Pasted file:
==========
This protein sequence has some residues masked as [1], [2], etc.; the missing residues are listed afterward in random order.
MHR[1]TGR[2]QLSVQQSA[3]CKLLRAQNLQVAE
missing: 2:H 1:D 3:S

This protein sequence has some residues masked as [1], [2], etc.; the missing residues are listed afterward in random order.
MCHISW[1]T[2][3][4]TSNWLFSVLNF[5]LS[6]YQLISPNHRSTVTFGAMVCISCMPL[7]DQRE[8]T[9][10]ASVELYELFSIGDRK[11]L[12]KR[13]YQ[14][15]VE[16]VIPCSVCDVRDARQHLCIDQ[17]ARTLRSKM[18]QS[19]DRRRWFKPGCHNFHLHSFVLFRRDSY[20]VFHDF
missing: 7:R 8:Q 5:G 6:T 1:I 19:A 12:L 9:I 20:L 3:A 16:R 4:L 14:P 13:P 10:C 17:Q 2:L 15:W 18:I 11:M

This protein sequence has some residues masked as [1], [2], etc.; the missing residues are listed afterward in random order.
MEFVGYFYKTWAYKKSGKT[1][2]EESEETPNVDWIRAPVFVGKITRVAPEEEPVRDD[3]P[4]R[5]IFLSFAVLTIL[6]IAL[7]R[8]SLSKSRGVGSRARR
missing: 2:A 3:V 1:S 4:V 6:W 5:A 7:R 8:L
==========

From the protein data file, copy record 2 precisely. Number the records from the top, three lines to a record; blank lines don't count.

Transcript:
This protein sequence has some residues masked as [1], [2], etc.; the missing residues are listed afterward in random order.
MCHISW[1]T[2][3][4]TSNWLFSVLNF[5]LS[6]YQLISPNHRSTVTFGAMVCISCMPL[7]DQRE[8]T[9][10]ASVELYELFSIGDRK[11]L[12]KR[13]YQ[14][15]VE[16]VIPCSVCDVRDARQHLCIDQ[17]ARTLRSKM[18]QS[19]DRRRWFKPGCHNFHLHSFVLFRRDSY[20]VFHDF
missing: 7:R 8:Q 5:G 6:T 1:I 19:A 12:L 9:I 20:L 3:A 16:R 4:L 14:P 13:P 10:C 17:Q 2:L 15:W 18:I 11:M